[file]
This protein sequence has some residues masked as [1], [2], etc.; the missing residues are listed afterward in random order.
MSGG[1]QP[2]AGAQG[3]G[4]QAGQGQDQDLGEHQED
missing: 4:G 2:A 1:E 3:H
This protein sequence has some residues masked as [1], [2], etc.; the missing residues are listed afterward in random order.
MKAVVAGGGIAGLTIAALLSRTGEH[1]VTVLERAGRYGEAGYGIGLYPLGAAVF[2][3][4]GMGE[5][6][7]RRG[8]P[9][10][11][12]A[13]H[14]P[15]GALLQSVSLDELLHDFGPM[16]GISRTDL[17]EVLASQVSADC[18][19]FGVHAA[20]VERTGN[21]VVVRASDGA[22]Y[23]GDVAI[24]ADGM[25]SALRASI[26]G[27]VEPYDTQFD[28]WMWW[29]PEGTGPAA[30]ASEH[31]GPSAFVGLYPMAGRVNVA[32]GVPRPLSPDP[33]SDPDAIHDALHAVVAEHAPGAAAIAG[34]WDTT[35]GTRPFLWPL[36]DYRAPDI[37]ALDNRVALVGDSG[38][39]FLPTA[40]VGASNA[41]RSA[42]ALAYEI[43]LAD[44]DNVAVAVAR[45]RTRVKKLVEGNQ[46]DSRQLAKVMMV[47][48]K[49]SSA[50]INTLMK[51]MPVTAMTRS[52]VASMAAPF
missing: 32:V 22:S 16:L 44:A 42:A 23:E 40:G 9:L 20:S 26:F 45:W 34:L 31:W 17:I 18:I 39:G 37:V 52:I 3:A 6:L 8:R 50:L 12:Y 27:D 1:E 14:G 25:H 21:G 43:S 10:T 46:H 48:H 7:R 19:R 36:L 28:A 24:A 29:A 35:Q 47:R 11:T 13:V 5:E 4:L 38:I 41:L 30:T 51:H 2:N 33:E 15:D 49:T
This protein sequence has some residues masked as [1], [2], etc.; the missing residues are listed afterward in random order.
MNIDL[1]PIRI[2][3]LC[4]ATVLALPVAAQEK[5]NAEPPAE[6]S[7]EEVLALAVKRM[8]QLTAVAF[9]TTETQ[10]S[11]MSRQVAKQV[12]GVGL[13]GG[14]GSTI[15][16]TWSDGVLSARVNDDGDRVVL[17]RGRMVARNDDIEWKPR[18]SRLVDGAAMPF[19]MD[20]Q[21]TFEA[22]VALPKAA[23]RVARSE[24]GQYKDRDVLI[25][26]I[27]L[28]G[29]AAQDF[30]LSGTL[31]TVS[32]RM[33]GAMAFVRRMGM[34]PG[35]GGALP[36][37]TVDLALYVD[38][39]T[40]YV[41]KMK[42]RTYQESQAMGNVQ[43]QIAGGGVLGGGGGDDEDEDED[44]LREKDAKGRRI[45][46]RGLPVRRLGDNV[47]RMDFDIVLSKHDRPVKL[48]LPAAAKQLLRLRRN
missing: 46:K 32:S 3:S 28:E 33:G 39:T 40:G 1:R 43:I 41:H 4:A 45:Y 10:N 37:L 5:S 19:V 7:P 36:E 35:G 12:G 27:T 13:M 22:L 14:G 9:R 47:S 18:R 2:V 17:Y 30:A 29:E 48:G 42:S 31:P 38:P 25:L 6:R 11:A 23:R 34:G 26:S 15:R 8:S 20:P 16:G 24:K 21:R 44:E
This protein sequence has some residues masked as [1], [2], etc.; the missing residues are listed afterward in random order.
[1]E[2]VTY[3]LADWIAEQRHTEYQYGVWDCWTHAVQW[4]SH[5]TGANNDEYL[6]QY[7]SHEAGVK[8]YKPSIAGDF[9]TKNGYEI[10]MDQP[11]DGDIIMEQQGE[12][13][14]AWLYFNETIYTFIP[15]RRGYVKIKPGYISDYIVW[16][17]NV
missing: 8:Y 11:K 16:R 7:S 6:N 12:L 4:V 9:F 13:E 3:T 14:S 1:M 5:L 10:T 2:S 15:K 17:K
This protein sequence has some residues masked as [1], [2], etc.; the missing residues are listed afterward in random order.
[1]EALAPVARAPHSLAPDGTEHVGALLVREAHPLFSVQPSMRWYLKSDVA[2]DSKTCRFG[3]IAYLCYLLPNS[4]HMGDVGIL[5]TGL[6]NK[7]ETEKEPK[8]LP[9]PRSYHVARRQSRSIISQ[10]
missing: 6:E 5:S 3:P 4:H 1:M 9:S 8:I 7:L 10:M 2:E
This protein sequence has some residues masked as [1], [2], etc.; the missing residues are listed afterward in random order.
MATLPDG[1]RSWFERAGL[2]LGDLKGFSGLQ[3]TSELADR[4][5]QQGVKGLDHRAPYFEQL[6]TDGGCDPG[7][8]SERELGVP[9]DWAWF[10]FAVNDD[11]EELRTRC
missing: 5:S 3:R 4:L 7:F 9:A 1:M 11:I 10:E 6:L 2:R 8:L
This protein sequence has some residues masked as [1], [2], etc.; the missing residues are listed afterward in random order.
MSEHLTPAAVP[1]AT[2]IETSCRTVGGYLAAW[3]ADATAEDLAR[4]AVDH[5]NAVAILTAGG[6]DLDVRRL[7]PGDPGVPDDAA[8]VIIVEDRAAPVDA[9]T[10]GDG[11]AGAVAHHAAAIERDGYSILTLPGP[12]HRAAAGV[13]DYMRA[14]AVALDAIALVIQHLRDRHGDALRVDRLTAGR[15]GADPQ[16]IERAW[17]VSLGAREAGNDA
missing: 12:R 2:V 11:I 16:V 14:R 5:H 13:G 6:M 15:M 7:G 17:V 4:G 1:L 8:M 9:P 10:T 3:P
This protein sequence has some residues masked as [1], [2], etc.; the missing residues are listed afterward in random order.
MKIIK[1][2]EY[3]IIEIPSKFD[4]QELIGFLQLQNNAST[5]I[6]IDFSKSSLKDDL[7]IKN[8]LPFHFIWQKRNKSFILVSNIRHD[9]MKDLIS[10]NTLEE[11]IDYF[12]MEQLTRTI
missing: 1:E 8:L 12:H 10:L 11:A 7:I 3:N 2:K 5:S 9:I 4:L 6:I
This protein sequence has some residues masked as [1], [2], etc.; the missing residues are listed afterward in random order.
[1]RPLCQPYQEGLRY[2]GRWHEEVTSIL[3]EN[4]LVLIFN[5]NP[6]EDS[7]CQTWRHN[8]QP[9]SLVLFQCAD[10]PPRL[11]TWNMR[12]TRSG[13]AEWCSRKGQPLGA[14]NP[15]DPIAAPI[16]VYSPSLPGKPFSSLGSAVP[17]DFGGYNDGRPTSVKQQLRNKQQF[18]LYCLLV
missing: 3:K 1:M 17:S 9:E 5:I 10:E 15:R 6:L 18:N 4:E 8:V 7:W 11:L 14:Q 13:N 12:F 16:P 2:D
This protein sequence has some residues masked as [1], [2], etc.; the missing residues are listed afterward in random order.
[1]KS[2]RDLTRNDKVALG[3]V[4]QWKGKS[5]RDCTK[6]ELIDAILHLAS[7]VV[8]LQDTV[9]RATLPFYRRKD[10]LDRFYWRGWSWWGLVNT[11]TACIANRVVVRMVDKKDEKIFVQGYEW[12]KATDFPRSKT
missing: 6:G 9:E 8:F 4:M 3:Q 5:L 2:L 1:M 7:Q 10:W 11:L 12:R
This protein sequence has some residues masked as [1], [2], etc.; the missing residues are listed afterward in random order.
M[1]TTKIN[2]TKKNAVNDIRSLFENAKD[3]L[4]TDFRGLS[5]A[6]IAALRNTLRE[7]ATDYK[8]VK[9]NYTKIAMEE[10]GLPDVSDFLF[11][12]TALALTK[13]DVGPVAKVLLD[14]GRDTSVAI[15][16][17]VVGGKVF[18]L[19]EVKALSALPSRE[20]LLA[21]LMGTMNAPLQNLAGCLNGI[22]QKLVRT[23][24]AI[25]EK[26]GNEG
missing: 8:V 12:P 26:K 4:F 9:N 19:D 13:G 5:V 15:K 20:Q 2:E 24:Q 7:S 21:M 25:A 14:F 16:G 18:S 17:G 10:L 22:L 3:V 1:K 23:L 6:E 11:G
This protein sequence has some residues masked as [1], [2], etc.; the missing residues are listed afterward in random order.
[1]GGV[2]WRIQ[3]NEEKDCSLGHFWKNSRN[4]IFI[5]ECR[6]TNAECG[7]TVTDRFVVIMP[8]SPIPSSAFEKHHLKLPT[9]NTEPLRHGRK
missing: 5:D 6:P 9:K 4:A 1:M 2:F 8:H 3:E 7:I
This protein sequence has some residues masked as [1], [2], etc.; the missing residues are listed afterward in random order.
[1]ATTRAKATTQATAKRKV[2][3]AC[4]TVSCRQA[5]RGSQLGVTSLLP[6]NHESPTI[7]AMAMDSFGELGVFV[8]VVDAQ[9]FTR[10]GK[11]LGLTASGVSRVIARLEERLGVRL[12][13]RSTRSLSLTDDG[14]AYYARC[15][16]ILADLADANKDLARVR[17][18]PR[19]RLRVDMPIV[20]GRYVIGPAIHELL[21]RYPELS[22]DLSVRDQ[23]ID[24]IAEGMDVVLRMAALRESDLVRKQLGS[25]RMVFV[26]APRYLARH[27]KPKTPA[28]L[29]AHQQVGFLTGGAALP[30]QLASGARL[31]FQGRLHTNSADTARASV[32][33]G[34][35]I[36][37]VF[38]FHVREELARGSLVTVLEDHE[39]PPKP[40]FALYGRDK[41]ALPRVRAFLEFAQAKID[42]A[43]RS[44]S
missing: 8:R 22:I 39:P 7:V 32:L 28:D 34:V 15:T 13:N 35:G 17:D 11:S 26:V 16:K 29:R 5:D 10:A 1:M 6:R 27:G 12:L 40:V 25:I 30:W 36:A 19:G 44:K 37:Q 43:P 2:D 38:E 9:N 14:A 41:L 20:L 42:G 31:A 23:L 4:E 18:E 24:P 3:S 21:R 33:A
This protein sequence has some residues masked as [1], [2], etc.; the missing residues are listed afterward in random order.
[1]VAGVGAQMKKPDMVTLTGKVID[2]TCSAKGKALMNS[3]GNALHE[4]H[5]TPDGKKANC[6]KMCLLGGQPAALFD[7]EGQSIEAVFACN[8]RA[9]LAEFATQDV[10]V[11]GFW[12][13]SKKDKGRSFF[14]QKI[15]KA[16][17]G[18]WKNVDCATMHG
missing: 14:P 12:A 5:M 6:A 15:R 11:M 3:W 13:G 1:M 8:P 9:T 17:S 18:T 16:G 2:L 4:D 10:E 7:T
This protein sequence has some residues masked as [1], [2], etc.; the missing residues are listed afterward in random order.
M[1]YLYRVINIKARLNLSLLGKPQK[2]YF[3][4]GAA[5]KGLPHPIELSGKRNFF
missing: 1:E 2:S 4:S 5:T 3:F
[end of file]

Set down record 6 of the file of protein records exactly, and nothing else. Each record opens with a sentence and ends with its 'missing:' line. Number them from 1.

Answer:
This protein sequence has some residues masked as [1], [2], etc.; the missing residues are listed afterward in random order.
MATLPDG[1]RSWFERAGL[2]LGDLKGFSGLQ[3]TSELADR[4][5]QQGVKGLDHRAPYFEQL[6]TDGGCDPG[7][8]SERELGVP[9]DWAWF[10]FAVNDD[11]EELRTRC
missing: 5:S 3:R 4:L 7:F 9:A 1:M 11:I 10:E 6:L 2:R 8:L